• Patient Assistance Program: Assists qualifying uninsured, underinsured or Medicare patients who are having difficulty affording their medications
  • Assistance may also be available through independent charitable patient assistance foundations

References:

  1. Enhertu (fam-trastuzumab deruxtecan-nxki) [prescribing information]. Basking Ridge, NJ: Daiichi Sankyo, Inc.; January 2021.
  1. Modi S, Saura C, Yamashita T, et al; DESTINY-Breast01 Investigators. Trastuzumab deruxtecan in previously treated HER2-positive breast cancer. N Engl J Med 2020;382(7):610-621.
  2. National Comprehensive Cancer Network Clinical Practice Guidelines in Oncology. Antiemesis. Version 2.2020. April 23, 2020.  Accessed October 12, 2020.
  3. ENHERTU4U: Patent Access to Treatment. https://www.enhertu4u.com/patient/affording-your-medicine.html.
  4. Fam-trastuzumab Derutecan-nxki (EnhertuÒ).  JNCCN Spotlights:  https://jnccn360.org/breast/jnccn-spotlights/fam-trastuzumab-deruxtecan-nxki.  Accessed October 16, 2020.
  5. Shitara K, Bang YJ, Iwasa S, et al. Trastuzumab Deruxtecan in Previously Treated HER2-Positive Gastric Cancer. N Engl J Med 2020; 382:2419-2430.

Important notice: National Community Oncology Dispensing Association, Inc. (NCODA), has developed this Positive Quality Intervention platform. This platform represents a brief summary of medication uses and therapy options derived from information provided by the drug manufacturer and other resources. This platform is intended as an educational aid and does not provide individual medical advice and does not substitute for the advice of a qualified healthcare professional.  This platform does not cover all existing information related to the possible uses, directions, doses, precautions, warning, interactions, adverse effects, or risks associated with the medication discussed in the platform and is not intended as a substitute for the advice of a qualified healthcare professional. The materials contained in this platform are for informational purposes only and do not constitute or imply endorsement, recommendation, or favoring of this medication by NCODA, which assumes no liability for and does not ensure the accuracy of the information presented.  NCODA does not make any representations with respect to the medications whatsoever, and any and all decisions, with respect to such medications, are at the sole risk of the individual consuming the medication. All decisions related to taking this medication should be made with the guidance and under the direction of a qualified healthcare professional.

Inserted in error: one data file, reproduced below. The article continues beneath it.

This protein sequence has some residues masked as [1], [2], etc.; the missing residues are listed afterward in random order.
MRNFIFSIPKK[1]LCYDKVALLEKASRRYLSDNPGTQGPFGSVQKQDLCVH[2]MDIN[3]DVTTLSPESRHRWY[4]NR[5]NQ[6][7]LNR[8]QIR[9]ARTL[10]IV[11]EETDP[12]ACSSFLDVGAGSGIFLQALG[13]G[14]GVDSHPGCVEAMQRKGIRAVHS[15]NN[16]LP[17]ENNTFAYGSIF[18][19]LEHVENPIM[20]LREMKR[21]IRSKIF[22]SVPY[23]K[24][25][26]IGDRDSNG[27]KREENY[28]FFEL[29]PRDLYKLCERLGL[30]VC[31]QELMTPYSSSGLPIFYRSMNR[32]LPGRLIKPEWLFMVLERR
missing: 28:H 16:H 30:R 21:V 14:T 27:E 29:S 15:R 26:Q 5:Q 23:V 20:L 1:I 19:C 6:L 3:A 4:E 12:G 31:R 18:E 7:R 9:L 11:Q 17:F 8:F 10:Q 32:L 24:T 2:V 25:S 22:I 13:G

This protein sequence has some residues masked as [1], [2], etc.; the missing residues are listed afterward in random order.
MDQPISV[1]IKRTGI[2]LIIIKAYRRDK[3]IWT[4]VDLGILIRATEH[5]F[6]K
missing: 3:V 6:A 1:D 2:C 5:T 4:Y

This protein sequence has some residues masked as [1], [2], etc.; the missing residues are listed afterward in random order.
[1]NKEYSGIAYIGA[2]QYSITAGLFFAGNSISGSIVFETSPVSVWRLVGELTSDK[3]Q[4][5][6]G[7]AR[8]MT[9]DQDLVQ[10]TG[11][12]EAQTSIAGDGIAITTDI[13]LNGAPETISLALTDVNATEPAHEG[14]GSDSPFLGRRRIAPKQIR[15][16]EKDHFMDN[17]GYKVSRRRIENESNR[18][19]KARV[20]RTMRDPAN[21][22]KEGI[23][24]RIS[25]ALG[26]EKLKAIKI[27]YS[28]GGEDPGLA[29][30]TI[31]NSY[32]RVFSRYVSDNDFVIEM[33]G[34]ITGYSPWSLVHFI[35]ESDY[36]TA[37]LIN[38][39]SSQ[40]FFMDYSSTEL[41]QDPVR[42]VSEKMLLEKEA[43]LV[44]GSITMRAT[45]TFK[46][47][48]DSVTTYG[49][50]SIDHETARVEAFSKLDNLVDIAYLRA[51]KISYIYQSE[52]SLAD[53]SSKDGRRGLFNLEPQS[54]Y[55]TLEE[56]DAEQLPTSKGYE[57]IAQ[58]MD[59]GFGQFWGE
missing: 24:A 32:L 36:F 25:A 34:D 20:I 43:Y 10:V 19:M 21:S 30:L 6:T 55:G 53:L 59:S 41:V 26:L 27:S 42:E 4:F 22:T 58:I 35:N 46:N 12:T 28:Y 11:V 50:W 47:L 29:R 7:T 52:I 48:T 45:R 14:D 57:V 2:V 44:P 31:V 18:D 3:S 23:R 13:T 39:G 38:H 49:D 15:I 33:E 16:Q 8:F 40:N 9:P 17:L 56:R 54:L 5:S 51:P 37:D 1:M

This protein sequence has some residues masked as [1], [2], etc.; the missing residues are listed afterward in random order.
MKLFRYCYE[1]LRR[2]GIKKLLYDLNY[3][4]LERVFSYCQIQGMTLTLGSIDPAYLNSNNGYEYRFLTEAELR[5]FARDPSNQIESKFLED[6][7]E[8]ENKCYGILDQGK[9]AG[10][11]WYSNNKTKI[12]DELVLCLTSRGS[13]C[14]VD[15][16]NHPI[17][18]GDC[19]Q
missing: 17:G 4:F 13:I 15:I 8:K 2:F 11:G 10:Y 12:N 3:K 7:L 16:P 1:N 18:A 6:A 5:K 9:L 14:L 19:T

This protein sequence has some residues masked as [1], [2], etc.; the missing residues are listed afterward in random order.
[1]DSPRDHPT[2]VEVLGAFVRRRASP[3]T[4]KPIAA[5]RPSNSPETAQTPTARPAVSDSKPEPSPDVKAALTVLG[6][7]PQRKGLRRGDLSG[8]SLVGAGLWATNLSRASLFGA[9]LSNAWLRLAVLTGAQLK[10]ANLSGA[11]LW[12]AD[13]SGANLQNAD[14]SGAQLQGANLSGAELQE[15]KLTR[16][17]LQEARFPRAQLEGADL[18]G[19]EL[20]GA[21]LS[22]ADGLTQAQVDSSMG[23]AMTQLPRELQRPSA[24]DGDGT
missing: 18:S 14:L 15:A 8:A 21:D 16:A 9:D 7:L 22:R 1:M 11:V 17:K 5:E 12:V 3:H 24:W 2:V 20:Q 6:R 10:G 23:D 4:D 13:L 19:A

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Written by: Tammy McClellan, PharmD, Riverside Healthcare

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Positive Quality Intervention: Patient Screening for Chronic Lymphocytic Leukemia/Small Lymphocytic Lymphoma (CLL/SLL)

Description:

            The purpose of this PQI is to assess the individualized characteristics of the Chronic Lymphocytic Leukemia/Small Lymphocytic Lymphoma (CLL/SLL) patient and important screening measures in order to achieve optimal pharmacological therapy.

Background:

CLL/SLL, a type of non-Hodgkin Lymphoma, is an indolent cancer in which immature lymphocytes (primarily B lymphocytes) are found in the blood and bone marrow and/or in the lymph nodes. CLL and SLL are the same disease, but in CLL cancer cells are found mostly in the blood and bone marrow6. In SLL cancer cells are found mostly in the lymph nodes1. CLL/SLL has been described as a disease of defective mechanisms of apoptosis and not hyper-proliferation. CLL/SLL is considered both a lymphoma and leukemia. There are multiple screening tests (ex. FISH, IgVH, TP53) that will help provide insight to an informed course of action. Predictive testing is important to provide an informed decision regarding therapy selection within CLL/SLL. When pharmacological therapy is warranted, the healthcare professional can now proceed in making a selection of the most appropriate therapies. In addition, testing for minimal residual disease (MRD) can additionally be utilized to determine depth of response along with detection of disease relapse.7

PQI Process:

General Screening Guide (Visit cllsociety.org for more in-depth information)6

  • Review B-lymphocyte count at ≥5000 monoclonal (genetically identical) B-lymphocytes in the blood for the duration of at least three months. Confirm utilizing flow cytometry.
  • For SLL confirm documented location of enlarged lymph nodes and/or an enlarged spleen with less than 5000 B-lymphocytes in the blood. Confirmed with lymph node biopsy.